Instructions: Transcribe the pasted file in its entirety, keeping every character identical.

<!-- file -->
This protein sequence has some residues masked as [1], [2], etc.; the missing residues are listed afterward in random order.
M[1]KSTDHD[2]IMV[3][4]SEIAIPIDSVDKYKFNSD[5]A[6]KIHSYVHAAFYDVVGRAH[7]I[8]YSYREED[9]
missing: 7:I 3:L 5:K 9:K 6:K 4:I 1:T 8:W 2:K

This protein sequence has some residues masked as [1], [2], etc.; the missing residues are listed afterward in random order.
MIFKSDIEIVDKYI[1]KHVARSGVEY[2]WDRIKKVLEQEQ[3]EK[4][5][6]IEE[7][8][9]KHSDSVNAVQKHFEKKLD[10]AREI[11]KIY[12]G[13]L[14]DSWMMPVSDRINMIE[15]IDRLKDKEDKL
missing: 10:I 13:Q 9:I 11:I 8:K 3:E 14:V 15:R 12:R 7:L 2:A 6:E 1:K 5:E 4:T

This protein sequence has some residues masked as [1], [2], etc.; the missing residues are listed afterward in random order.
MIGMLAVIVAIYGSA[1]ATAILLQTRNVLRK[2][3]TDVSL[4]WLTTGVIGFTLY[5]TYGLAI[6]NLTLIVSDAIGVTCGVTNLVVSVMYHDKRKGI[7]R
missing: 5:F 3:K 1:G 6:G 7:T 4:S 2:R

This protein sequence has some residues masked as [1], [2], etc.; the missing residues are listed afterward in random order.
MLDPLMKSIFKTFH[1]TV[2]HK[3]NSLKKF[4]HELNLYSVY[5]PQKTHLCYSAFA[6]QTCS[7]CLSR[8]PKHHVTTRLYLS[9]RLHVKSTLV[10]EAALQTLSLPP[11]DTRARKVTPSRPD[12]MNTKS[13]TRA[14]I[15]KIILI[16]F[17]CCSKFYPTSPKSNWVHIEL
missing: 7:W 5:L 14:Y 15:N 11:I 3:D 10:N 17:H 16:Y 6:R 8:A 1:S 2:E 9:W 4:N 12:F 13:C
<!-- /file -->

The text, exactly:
This protein sequence has some residues masked as [1], [2], etc.; the missing residues are listed afterward in random order.
M[1]KSTDHD[2]IMV[3][4]SEIAIPIDSVDKYKFNSD[5]A[6]KIHSYVHAAFYDVVGRAH[7]I[8]YSYREED[9]
missing: 7:I 3:L 5:K 9:K 6:K 4:I 1:T 8:W 2:K

This protein sequence has some residues masked as [1], [2], etc.; the missing residues are listed afterward in random order.
MIFKSDIEIVDKYI[1]KHVARSGVEY[2]WDRIKKVLEQEQ[3]EK[4][5][6]IEE[7][8][9]KHSDSVNAVQKHFEKKLD[10]AREI[11]KIY[12]G[13]L[14]DSWMMPVSDRINMIE[15]IDRLKDKEDKL
missing: 10:I 13:Q 9:I 11:I 8:K 3:E 14:V 15:R 12:R 7:L 2:A 6:E 1:K 5:E 4:T

This protein sequence has some residues masked as [1], [2], etc.; the missing residues are listed afterward in random order.
MIGMLAVIVAIYGSA[1]ATAILLQTRNVLRK[2][3]TDVSL[4]WLTTGVIGFTLY[5]TYGLAI[6]NLTLIVSDAIGVTCGVTNLVVSVMYHDKRKGI[7]R
missing: 5:F 3:K 1:G 6:G 7:T 4:S 2:R

This protein sequence has some residues masked as [1], [2], etc.; the missing residues are listed afterward in random order.
MLDPLMKSIFKTFH[1]TV[2]HK[3]NSLKKF[4]HELNLYSVY[5]PQKTHLCYSAFA[6]QTCS[7]CLSR[8]PKHHVTTRLYLS[9]RLHVKSTLV[10]EAALQTLSLPP[11]DTRARKVTPSRPD[12]MNTKS[13]TRA[14]I[15]KIILI[16]F[17]CCSKFYPTSPKSNWVHIEL
missing: 7:W 5:L 14:Y 15:N 11:I 3:D 10:N 17:H 16:Y 6:R 8:A 1:S 2:E 9:W 4:N 12:F 13:C